I don’t have definitive answer, sorry! I am lucky in as much as I don’t have a full time teaching load, so I have fewer classes that need to be reflected on! However, I am pretty much full on in the other areas of my work so my time is also precious, but part of my role and my time allowance is to explore the options that technology has to offer teachers by way of enhancing their classroom pedagogy and assisting them in their professional development. I have the pleasure of working alongside them and helping them and I have the luxury of being able to use some of that time allowance “experimenting” (which is how I have time to sit here and write this blog!).
I have several blogs on different sites with much the same content on them so that I can see how different platforms work and advise my colleagues as to which they might prefer. Our school is pretty much Microsoft driven so I have been using Onenote for the last few years to plan my lessons, gradually refining the way that I plan by linking documents, videos, sound files and websites to my lesson plans. I keep the previous year’s lesson plans and often go back to them to see where I was up to at the same point the previous year with a year group and to remind myself what activities I did. I found that although that record was there, I couldn’t always remember whether it had worked well or whether I had run out of time. So this year, driven by those thoughts and the new improved RTC system I started to also include a review of each lesson and how it had gone (when appropriate). I have found it quite a cathartic exercise, and also extremely helpful for my planning. It has really made me think about the way I teach the classes that I have and how I can adapt my methods and introduce new ideas. As I said earlier in the post – as teachers we do this subconsciously but actually writing it down made me think so much more deeply.
Since then I have discovered Springpad; Springpad is a web based note taking tool which is also available as an app on my Android phone (I think it is also available for iphones/i-pod touches). I don’t have Office on my home computer so couldn’t use Onenote. I tried the web-based version of Onenote and couldn’t get it to work properly on my home computer – probably my incompetence but I just found it too complicated so googled for an open alternative and after a little bit of research of the myriad suggestions found that Springpad suited me best. I love it! Now I have notes for all my classes, as well as for lots of other things as well, I use it for reviewing lessons, making notes in meetings and saving docs.
But what has all this to do with Registered Teacher Criteria, teachers’ lack of time, portfolios? Well I think it is a pretty good way of easily collecting evidence for your RTC portfolio. Think about it – you can plan your lessons on it, you can review them, you can add the worksheets you use in the lesson, you can add your schemes of work, you can take photos, videos and record sound of your class in action (even easier if you use the mobile app as you can do it directly from your phone and it automatically attaches the photos/videos/recordings to the note of that lesson plan), you can add your markbook and assessments and even student reports. All in one place. Just need to change some mindsets now….
Update: October 2016 – Springpad ceased to exist a couple of years ago so I exported all the information into Evernote. The school I was working in then, like many has moved to G Suite so documenting evidence is now even easier!!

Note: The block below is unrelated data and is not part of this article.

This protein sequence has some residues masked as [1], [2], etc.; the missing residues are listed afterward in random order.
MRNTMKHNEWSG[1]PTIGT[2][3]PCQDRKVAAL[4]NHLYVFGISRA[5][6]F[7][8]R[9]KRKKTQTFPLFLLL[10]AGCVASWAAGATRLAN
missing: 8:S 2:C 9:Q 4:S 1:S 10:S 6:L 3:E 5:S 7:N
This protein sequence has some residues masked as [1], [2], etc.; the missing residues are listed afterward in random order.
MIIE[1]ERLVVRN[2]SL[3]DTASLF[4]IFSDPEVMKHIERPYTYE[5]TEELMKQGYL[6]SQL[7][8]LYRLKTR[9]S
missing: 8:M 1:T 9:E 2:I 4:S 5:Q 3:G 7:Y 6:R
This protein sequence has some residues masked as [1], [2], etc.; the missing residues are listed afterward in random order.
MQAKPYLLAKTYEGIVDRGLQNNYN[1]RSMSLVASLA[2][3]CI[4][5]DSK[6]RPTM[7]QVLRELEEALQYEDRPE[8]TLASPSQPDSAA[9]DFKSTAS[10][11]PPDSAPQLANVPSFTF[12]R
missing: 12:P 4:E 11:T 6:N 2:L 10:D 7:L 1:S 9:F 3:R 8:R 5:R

I have just had my first meeting with my Learning Buddy. As part of the Appraisal Team we have been talking about the whole system for more than a year now, but it has somehow been a sort of abstract concept which seemed to have lots of merits even if it did look like it would be a lot of extra work. Now that I have actually started the process it has prompted me to reflect a little more on what we have been talking about for so long! We have been looking at refining/modifying/improving the whole process of Appraisal and Attestation. The two words (Appraisal and Attestation) need defining and nobody seems to have a really clear idea of the difference between the two. As a group we have tried to make a distinction between the process of Attestation which is necessary for teachers in New Zealand to renew their practising certificate and is, in effect, a tick box exercise to prove that we are capable teachers, and Appraisal, which we feel is more how we develop our skills to improve our teaching and our students’ learning. We think that this should be a robust process but its aim should not be to “tell” somebody else how to do something, it should not be hierarchical and it should not be threatening. We work with our peers, someone we have chosen because we either feel comfortable with them, or because they have skills which we feel can be useful to us in our quest to improve ourselves. We can share ideas, hold up a mirror for them to reflect on their practice and the can do the same for us. We can observe and describe their practice in the classroom but encourage them to come up with answers to their own questions. This is not easy, we are trying to come to terms with the idea of Learning Conversations – for too long we have been used to asking someone for advice on how to do something, waiting for someone to tell us the “best” way to do it – listening, describing and reflecting are not necessarily things we are comfortable doing. Yet, that is what we are asking our students to do – the new curriculum requires us to encourage our students to be independent learners, learners who reflect on their mistakes, on their work, and who find their own solutions to problems with us on hand to guide them but not necessarily to tell them. If we can’t reflect on our own learning, how can we expect our students to do it? We have decided that Reflective Practice is a more appropriate title for what we are doing, we could also call it a Learning Journey, because that is exactly what we are doing – reflecting on our practice, going on a journey of learning. It also separates it in our minds from the word Appraisal that is used by the Ministry of Education for the Attestation process. Maybe going through this process ourselves might actually be the key to learning how to getting our students to be independent learners!